Scientists Unlock Key Information About the World’s Soil Microbes
Scientists at the University of Colorado, Boulder have created the first worldwide atlas of soil microbes, mapping 500 of the most common kinds of bacteria found in soil across the globe, from deserts to grasslands to wetlands.
“It is amazing how much we still don’t know about even the most dominant microorganisms found in soil,” Noah Fierer, co-author of the new study and a research fellow at CU Boulder, said in a statement. “Now that we have this list, we can really focus our research efforts to categorize these major groups and see where they are and what they do.”
For the study, which was published this week in the journal Science, researchers collected soil samples from 237 locations on six continents and in 18 countries. They then analyzed the microbes’ DNA to track similarities and differences and created a list of 500 bacteria that account for almost half of all soil microbes. They then used computer models to map the organisms’ predicted distribution and abundance.
“Most of the microorganisms that made our most-wanted list — they don’t have a species name,” Fierer told NPR. “They’re un-described.”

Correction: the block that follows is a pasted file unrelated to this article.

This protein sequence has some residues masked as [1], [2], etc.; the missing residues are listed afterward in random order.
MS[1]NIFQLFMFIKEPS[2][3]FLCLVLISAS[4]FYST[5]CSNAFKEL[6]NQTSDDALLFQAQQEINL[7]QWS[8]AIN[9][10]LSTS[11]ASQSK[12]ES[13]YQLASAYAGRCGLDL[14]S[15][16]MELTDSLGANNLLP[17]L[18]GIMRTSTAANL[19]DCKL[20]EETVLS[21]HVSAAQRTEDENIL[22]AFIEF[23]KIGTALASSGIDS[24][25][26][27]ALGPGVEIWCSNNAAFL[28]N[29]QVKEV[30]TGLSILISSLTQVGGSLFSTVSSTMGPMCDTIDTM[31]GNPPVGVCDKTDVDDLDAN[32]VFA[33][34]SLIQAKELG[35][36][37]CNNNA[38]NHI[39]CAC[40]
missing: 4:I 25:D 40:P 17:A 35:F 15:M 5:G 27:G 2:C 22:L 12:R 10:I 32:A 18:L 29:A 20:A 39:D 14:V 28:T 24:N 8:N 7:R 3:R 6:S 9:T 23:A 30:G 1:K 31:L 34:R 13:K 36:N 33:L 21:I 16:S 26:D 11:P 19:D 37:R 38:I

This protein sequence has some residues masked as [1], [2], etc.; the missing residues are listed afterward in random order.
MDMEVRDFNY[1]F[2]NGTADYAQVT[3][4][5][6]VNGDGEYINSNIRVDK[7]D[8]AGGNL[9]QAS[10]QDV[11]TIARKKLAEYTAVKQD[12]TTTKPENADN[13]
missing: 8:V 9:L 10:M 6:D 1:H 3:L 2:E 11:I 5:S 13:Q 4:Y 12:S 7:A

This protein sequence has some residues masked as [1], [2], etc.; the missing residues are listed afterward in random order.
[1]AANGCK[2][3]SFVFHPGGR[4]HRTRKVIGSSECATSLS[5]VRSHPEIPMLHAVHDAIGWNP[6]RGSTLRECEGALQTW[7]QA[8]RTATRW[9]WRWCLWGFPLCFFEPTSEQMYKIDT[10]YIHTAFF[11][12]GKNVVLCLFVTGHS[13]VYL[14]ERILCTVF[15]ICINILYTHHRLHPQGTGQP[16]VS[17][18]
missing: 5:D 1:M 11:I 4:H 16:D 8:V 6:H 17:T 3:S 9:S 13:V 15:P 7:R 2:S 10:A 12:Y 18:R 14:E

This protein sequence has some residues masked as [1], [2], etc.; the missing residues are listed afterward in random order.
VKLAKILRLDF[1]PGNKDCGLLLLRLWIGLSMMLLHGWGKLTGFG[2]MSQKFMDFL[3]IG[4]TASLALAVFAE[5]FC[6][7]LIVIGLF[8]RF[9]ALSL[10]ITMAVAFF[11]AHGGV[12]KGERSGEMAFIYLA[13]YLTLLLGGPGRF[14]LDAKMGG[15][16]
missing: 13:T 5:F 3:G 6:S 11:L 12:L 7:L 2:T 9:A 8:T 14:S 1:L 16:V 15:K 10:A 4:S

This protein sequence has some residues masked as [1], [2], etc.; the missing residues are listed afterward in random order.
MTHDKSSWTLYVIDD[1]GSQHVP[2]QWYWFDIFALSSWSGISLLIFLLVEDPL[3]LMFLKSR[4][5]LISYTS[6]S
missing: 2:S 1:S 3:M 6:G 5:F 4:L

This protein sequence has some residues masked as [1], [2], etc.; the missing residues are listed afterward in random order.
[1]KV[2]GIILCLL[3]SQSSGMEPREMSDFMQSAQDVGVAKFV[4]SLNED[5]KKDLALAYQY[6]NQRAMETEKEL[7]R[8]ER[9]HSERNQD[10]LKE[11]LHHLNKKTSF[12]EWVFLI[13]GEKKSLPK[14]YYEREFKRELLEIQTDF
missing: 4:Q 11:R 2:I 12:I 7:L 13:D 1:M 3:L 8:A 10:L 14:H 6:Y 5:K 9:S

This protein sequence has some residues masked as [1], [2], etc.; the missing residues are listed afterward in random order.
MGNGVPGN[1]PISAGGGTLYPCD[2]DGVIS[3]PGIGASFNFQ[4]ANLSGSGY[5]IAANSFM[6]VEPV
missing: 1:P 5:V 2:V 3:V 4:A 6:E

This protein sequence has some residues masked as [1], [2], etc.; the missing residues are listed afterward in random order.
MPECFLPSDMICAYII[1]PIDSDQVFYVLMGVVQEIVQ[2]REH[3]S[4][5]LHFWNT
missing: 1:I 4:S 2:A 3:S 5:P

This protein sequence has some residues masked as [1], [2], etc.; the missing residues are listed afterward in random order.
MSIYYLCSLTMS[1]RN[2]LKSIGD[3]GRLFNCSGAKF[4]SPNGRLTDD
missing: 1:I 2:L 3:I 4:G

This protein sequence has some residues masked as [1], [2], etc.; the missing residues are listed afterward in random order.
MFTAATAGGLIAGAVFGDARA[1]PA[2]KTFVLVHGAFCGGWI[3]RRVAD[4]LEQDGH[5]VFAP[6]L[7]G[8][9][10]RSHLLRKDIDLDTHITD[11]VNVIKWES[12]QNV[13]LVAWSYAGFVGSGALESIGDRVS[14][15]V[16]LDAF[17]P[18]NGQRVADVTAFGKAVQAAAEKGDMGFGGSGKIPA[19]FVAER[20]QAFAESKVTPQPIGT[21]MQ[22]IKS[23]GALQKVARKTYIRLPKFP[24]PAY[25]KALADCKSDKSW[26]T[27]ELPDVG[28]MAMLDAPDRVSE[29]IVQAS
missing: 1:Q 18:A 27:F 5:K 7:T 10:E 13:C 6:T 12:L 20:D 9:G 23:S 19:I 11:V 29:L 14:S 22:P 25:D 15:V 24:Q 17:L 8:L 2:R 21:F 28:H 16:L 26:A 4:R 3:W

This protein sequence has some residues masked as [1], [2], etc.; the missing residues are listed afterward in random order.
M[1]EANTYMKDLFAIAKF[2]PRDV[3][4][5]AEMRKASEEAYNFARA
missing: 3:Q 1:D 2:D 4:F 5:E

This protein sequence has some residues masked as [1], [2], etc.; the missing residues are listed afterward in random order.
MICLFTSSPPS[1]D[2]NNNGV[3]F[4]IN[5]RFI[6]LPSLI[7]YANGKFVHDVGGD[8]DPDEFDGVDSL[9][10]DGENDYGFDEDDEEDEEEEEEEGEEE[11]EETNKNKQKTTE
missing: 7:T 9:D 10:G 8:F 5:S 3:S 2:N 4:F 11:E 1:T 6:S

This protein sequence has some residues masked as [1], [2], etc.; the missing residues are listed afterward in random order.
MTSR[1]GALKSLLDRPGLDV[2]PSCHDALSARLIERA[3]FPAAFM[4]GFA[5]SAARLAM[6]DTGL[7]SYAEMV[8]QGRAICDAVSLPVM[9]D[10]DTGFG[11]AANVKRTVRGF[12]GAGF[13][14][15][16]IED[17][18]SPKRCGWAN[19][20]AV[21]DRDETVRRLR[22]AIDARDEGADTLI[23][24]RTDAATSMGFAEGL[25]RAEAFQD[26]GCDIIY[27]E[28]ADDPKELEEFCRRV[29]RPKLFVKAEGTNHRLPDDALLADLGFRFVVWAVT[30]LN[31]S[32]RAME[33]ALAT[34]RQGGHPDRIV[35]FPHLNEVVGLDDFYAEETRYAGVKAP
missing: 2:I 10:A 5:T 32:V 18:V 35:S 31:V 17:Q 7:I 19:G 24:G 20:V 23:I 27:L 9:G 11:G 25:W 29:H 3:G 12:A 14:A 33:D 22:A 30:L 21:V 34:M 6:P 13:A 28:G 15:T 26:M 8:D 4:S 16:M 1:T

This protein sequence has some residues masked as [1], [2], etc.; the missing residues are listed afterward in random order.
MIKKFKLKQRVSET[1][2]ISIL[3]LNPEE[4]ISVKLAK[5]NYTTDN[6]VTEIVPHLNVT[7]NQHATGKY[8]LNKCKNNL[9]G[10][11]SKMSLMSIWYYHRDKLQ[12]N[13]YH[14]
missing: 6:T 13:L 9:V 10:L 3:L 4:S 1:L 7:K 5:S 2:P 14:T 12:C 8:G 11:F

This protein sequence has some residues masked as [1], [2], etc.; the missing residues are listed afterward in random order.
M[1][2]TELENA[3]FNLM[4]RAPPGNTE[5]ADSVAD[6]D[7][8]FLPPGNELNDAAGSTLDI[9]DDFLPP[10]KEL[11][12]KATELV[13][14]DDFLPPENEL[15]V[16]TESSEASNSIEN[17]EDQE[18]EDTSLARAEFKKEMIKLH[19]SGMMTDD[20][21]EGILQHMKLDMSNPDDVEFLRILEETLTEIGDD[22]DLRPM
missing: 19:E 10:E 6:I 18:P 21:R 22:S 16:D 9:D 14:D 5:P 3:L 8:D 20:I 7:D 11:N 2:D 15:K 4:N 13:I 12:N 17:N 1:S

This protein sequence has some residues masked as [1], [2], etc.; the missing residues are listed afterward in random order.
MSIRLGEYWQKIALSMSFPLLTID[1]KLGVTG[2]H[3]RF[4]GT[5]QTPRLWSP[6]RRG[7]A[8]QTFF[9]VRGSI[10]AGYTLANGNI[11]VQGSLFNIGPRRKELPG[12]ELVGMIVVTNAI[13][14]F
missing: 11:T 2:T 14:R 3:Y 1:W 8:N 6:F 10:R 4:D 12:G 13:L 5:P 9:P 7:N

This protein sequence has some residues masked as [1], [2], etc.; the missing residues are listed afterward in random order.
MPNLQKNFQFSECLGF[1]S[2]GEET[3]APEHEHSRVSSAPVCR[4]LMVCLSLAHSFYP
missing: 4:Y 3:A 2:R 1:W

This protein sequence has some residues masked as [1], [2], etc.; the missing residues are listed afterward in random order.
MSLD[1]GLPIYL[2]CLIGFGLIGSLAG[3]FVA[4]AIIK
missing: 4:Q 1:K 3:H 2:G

The work was done as part of the Earth Microbiome Project, a consortium of scientists from across the globe studying soil microbes.
The newly mapped organisms “probably play an important role, because they are dominant and ubiquitous,” Janet Jansson, a microbiologist at the Pacific Northwest National Laboratory in Washington and one of the leaders of the Earth Microbiome Project, told NPR. “So I think that’s what the next step has to be: Characterizing what they do, and how they are impacted by change — climate change, for example.”
For more on how climate change is impacting the world’s microbiomes, click here.